Anyone who collects clocks knows that Waterbury clocks have had a long and illustrious history but did you know that the modern day Timex watch can trace it’s roots all the way back to the Waterbury Clock Company?
Let’s start with my Ingersoll-Waterbury time and strike mantel clock that I picked up late last year (2015) and following which we will explore this most interesting company.
This mantel clock was sold to retail outlets by the G.R. L’Èsperance Company of Montreal, Canada who advertised themselves as the sole distributor. “Made in Canada” it says on the case but as is typical of clocks sold in Canada before and during the Second World War the movements were made in the USA, assembled and shipped to Canada to be installed in cases that were sold in many stores across the country. Other clock companies such as Seth Thomas established a similar practice. Aside from the very rare Martin Cheney clocks made in Montreal in the mid 18th century, the only clock company that made their own movements and built their own cases was the Arthur Pequegnat Clock Company based in Kitchener, Ontario in the early 1900s to 1941.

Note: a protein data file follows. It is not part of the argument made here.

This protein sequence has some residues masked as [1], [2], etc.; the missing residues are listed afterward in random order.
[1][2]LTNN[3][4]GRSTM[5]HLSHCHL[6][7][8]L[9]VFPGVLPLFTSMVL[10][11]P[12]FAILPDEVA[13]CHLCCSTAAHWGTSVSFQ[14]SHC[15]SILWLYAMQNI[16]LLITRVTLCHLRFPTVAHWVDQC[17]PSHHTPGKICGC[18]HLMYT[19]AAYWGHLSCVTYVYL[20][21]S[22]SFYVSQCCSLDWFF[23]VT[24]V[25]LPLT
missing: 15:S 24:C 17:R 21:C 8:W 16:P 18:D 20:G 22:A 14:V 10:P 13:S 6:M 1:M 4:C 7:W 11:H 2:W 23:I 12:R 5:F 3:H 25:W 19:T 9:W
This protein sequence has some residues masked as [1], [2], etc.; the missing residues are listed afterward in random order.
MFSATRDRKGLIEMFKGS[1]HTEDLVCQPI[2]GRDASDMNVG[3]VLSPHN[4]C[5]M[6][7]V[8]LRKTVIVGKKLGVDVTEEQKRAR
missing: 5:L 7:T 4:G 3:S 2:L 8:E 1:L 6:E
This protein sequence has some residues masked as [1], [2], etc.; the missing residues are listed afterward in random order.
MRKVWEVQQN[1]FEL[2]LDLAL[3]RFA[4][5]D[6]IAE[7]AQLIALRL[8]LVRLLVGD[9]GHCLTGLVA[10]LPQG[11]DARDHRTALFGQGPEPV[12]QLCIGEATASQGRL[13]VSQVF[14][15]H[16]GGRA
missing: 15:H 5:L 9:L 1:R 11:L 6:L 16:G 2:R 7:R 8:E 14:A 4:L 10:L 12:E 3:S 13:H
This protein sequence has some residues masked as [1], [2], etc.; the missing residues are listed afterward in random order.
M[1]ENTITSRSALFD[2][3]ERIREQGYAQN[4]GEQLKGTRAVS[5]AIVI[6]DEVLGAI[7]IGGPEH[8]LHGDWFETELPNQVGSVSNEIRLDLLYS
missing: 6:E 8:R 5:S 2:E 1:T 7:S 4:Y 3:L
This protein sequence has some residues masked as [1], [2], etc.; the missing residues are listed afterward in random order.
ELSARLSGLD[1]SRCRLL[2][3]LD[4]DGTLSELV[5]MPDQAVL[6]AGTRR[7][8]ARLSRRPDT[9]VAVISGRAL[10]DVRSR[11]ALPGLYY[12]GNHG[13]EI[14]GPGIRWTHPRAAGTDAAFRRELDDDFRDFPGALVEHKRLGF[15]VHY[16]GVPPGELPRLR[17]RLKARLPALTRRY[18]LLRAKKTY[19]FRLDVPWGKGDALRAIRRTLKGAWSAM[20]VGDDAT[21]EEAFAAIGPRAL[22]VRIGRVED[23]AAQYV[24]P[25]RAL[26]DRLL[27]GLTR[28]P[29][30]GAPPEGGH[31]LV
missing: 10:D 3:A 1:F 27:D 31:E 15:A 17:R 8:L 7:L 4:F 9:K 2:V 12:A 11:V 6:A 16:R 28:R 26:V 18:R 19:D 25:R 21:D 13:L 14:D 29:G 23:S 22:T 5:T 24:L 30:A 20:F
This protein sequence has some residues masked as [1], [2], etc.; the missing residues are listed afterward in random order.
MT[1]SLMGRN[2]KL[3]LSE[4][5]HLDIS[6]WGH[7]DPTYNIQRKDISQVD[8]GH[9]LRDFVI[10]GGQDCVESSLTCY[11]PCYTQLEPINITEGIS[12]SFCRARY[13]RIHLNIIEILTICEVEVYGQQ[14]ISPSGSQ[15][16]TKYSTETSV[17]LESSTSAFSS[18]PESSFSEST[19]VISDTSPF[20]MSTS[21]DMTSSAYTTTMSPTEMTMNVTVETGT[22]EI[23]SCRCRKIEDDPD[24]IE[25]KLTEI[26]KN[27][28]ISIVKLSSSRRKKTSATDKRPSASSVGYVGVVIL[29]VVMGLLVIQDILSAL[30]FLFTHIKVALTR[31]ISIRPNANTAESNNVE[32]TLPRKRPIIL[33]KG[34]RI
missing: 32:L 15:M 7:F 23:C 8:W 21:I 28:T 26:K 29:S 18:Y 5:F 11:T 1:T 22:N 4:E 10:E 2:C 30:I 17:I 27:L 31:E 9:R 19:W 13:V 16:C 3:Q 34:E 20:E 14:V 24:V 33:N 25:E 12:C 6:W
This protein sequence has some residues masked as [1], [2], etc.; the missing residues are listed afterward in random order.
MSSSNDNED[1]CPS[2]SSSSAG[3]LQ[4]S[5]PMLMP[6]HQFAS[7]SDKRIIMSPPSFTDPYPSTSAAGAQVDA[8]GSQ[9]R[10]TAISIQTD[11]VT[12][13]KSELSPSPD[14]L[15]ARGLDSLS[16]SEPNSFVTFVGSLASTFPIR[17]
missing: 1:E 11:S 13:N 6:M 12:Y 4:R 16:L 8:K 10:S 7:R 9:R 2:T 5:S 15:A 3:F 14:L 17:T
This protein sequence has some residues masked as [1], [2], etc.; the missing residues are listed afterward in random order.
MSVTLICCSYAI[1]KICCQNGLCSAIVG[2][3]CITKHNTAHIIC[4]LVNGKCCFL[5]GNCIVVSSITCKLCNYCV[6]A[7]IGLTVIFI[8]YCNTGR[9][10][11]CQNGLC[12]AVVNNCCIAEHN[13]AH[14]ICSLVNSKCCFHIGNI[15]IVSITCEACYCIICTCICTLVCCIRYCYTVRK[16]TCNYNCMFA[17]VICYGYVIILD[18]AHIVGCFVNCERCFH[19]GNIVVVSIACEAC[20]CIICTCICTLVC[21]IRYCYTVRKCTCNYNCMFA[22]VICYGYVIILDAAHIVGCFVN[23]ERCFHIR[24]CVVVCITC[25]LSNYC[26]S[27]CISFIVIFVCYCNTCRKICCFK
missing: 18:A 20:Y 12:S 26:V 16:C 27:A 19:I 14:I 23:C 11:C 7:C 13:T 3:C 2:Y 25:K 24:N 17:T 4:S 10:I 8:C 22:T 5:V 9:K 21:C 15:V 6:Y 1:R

This Ingersoll-Waterbury mantel clock was made in 1943 and likely very popular at the time.
It has a conventional pendulum adjusted by a small arbor under the “12” and the company logo “W” in raised relief on the bob. It has a common recoil escapement. The clock face is paper with the inscription “Waterbury” on top of the “6” and”Made in Canada” below it.
The label is a generic one found on a wide variety of clocks to save printing costs. The swinging front panel door is unique to this clock and there is a small catch underneath the right hand side to secure it.
The hands may look very ornate but they are in fact quite cheap looking. A quick search on the net reveals that are, in fact, original. The inexpensively made hands and paper face are not unexpected for a mass produced clock.
The veneers on either side of the back panel were split open when I first received the clock but clamping and carpenter`s glue tightened things up. It is very common for clocks of this vintage to have chipped or missing pieces of veneer which unfortunately reflects their cheap construction. However, this clock presents well and is free of serious flaws on the case itself.